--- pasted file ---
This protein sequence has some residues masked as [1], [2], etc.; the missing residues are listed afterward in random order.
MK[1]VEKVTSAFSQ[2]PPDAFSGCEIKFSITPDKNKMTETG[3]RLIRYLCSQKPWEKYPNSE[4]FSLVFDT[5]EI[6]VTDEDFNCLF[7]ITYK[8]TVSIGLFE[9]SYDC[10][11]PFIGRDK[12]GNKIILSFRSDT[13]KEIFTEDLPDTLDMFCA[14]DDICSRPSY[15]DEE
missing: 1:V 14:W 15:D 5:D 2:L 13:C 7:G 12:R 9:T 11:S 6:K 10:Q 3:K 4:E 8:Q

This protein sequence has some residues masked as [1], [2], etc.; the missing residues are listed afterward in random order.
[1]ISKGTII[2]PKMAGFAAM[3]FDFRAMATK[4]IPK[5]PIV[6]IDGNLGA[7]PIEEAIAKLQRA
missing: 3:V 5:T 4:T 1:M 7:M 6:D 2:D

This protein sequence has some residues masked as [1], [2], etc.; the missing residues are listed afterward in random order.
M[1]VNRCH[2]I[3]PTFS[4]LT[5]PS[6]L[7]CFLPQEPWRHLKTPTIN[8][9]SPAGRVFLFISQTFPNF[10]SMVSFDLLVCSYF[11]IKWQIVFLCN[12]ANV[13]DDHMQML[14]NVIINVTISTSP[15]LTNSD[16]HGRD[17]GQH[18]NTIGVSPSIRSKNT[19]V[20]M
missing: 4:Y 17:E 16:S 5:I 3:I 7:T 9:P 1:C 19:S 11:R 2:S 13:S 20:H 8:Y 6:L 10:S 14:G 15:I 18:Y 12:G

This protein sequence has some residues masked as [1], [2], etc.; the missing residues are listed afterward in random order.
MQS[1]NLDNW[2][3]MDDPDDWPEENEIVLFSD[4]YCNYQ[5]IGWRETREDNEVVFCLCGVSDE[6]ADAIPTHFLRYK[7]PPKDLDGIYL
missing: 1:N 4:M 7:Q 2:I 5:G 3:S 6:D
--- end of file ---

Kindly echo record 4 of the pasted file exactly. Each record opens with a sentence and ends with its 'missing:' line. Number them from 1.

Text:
This protein sequence has some residues masked as [1], [2], etc.; the missing residues are listed afterward in random order.
MQS[1]NLDNW[2][3]MDDPDDWPEENEIVLFSD[4]YCNYQ[5]IGWRETREDNEVVFCLCGVSDE[6]ADAIPTHFLRYK[7]PPKDLDGIYL
missing: 1:N 4:M 7:Q 2:I 5:G 3:S 6:D